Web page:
David Bazan

On this date in 1976, indie rock singer and songwriter David Bazan was born in Seattle. Bazan grew up with a passion for music that stemmed from influential figures in his life, such as his father who was a music pastor. Consequently, he started his singer-songwriter career by performing for church youth groups. Bazan spent his childhood in Christian schools and graduated from Northwest University, a Pentecostal college in Kirkland, Wash.

Bazan began questioning the logic of his Christian experience around eighth or ninth grade, but did not truly begin to inquire into his faith until his early 20s. "Growing up, Christianity didn't feel oppressive for the most part, because it was filtered through my parents. They were and are so sincere, and I saw in them a really pure expression of unconditional love and service. Once I stepped away, I could see the oppression of it," he said in the Chicago Reader (July 30, 2009). The article was subtitled "At the Cornerstone Christian rock festival, a fallen evangelical returns to sing about why he broke up with God."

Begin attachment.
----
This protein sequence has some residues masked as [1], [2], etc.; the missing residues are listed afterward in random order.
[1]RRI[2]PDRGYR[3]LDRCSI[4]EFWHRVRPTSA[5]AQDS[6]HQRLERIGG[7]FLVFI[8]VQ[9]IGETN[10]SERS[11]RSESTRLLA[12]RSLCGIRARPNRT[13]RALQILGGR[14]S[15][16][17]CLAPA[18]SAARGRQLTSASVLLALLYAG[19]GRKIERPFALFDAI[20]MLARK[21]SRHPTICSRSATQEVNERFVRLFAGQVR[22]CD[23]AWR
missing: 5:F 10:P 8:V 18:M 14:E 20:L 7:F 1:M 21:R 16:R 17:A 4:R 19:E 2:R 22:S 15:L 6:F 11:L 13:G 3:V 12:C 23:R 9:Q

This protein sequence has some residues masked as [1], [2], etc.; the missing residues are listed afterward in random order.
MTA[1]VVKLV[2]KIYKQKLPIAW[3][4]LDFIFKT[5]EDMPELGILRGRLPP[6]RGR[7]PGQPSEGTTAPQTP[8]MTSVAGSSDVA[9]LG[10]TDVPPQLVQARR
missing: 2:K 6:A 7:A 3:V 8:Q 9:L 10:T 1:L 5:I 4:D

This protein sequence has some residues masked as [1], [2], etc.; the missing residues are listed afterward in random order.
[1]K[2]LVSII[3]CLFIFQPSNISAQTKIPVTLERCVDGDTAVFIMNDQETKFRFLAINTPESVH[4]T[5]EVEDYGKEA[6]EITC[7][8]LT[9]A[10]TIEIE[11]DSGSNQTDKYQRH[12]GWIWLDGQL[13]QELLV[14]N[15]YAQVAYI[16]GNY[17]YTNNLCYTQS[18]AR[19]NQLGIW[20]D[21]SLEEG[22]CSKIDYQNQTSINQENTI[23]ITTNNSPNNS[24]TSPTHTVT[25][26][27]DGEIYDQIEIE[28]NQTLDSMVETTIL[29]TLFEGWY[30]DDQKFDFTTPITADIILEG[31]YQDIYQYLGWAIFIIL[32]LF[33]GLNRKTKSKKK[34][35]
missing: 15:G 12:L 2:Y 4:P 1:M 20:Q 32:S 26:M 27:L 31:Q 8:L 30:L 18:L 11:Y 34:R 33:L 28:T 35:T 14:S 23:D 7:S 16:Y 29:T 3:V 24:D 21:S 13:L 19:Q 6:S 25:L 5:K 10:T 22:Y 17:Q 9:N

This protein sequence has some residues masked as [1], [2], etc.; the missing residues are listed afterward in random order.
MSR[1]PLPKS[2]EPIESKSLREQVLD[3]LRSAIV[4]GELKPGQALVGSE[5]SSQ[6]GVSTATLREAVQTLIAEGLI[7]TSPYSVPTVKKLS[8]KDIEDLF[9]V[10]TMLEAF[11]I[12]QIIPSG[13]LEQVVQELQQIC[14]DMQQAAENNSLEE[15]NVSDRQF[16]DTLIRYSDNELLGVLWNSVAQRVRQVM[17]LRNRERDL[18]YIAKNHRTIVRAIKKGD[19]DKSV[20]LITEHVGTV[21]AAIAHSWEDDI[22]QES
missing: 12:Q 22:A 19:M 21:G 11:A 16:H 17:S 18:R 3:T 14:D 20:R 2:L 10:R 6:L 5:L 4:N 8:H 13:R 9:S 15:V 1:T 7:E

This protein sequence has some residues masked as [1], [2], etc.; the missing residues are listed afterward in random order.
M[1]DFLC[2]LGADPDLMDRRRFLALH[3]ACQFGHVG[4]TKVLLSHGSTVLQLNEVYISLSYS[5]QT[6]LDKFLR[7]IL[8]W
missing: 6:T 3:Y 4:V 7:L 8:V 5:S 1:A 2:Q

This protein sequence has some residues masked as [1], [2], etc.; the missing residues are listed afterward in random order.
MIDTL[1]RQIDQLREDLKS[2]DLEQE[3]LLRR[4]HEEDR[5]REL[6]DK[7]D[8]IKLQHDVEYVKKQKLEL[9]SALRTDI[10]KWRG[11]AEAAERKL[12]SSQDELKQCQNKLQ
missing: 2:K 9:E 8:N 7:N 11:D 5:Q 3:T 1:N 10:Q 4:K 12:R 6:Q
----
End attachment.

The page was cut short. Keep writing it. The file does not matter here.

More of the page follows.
Unsatisfied with the hardcore alternative music scene in Seattle, Bazan formed his own band, Pedro the Lion, in 1995 while still attending Northwest. The music produced by the band followed a path of a struggling believer becoming a restless one, which began to attract a strong secular fan base. His debut album as a solo artist, “Curse Your Branches,” was released in 2009. The album is an autobiographical depiction of the process Bazan went through contemplating his faith. The opening song is set in the Garden of Eden.

During the summer of 2009, he returned to the Cornerstone stage to perform his new music explaining why he is unable to continue a relationship with God. His other prominent works include “Blanco” (2016), “Dark Sacred Night” (2016) and “Care” (2017). 

Bazan performing in Sweden in 2008; Håkan Henriksson photo. GNU 1.2

“One of the interesting parts about Christianity, at least the way that I experienced it, was that you are in a sense responsible for this whole system of thought and belief that you literally don’t have a chance to investigate thoroughly. When you do come in contact with certain bits of information for the first time, it’s not like, ‘Hey, check this out. See what you think. Reject it or accept it.’ It’s always that you’re discovering this system that you’ve already signed on the dotted line affirming.”

—Bazan interview on Busted Halo, a Catholic website (April 15, 2010)

Complied by Tolulope Igun

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